Binge Drinking may rewire a teen’s brain opening them to higher risk of depression and addiction in later life

This may be more science than you might want to know, students, so strap on your protective goggles.  Research carried out at the University of Illinois did postmortem analysis on 44 brains from people who died in the mid to late fifties.  Of the deceased 11 were heavy binge drinkers as teenagers, 11 binge drank later in life and 22 had no history of alcohol abuse. 

UI Professor Subhash Pandey analyzed brain tissue from these 44 samples and found that those who binge drank as teens had between 30 and 40 percent less BDNF.

BDNF promotes the survival of neurons by playing a role in the growth, maturation and maintenance of these nerve cells. The protein is found in the amygdala, which detects fear and prepares the body for emergencies.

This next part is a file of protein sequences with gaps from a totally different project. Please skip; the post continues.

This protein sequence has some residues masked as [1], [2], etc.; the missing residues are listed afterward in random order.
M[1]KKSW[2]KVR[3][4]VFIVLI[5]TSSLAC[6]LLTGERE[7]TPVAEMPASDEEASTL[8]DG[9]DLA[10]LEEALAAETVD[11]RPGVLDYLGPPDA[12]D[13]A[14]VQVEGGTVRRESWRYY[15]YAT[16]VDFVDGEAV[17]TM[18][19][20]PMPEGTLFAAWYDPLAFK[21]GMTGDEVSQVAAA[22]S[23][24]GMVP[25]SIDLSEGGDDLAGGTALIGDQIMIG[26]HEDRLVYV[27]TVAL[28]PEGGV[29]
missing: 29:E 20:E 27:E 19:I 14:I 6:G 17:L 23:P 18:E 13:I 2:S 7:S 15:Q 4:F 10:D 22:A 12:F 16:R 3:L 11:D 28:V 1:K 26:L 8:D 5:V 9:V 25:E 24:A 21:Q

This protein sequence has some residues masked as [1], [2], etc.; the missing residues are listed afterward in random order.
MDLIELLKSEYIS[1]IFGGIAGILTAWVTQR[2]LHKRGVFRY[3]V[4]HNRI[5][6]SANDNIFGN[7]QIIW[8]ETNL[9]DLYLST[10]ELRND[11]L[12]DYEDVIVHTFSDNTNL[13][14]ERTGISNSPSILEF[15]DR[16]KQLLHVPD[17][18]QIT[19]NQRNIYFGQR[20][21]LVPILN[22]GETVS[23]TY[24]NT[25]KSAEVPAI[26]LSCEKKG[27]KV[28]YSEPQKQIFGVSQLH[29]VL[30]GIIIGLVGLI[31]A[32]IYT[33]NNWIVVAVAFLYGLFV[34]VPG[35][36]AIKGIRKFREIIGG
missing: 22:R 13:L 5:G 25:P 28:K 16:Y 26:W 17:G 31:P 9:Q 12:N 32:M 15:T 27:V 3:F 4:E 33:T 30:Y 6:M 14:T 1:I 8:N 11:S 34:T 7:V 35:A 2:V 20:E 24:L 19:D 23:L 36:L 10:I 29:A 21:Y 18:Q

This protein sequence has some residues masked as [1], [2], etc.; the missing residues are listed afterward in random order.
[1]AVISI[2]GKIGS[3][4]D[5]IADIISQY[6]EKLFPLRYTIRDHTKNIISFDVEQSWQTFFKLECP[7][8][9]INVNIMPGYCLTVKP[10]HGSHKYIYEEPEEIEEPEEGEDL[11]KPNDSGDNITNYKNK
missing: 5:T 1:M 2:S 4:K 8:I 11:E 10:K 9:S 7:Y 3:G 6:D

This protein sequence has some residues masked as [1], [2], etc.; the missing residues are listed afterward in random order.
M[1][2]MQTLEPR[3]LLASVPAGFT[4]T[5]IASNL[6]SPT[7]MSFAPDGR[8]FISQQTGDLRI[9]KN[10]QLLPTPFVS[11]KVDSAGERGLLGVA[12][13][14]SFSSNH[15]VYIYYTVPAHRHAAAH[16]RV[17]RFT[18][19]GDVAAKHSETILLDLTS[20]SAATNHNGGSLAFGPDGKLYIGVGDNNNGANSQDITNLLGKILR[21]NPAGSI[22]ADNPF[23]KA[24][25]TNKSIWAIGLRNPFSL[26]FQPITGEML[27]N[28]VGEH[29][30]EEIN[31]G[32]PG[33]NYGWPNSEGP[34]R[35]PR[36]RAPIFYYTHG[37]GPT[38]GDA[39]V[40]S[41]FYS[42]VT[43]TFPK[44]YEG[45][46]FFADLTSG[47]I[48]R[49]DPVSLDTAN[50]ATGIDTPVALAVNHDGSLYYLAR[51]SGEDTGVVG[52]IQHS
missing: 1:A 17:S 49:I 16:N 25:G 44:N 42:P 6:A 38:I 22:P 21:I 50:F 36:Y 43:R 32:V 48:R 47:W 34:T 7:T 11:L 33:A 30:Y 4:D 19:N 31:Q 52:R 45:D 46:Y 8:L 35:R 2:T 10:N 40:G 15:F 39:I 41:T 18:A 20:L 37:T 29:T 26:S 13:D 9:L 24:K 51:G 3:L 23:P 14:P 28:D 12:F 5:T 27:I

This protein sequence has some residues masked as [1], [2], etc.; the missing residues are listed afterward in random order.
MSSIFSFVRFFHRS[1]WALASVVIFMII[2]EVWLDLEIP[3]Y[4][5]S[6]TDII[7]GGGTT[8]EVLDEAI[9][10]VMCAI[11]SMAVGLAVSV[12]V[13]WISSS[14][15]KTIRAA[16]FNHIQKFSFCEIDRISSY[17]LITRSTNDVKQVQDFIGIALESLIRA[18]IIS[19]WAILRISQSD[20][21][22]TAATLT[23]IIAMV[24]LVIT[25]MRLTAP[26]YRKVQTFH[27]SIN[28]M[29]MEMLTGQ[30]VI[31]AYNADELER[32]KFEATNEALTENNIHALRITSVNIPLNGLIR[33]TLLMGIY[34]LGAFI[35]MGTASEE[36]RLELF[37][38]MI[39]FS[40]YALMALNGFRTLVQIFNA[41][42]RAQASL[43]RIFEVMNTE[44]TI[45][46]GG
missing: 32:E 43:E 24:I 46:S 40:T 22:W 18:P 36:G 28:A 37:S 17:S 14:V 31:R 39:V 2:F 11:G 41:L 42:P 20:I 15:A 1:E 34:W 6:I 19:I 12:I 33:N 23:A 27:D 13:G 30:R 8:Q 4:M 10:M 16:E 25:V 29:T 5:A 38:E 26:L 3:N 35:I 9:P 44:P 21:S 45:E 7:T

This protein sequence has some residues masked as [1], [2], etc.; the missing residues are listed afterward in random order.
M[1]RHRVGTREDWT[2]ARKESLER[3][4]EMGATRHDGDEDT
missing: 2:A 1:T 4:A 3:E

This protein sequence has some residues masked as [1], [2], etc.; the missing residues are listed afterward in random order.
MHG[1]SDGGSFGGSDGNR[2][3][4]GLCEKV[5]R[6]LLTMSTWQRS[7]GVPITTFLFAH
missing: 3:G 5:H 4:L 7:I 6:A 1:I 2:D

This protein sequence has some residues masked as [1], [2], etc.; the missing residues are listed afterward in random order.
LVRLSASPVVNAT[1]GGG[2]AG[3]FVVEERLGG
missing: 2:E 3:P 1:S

Professor Pandey also states “BDNF is needed for normal development in the brain and for connections to form between neurons. If levels are lowered due to alcohol exposure then the brain will not develop normally.”  The altered function of the amygdala may lead individuals to be more susceptible to anxiety or develop alcohol use disorder later in life.

This biological research in many ways reinforces the blog we just posted on neuro science.  .  It further confirms the issues we at Gobi are concerned about when it comes to teen use.  Namely, that heavy substance use by teens is harmful and can lead to complication later in life.

Our aim with Gobi is to help teens interrupt the cycle of substance use and give them the chance to make healthier choices.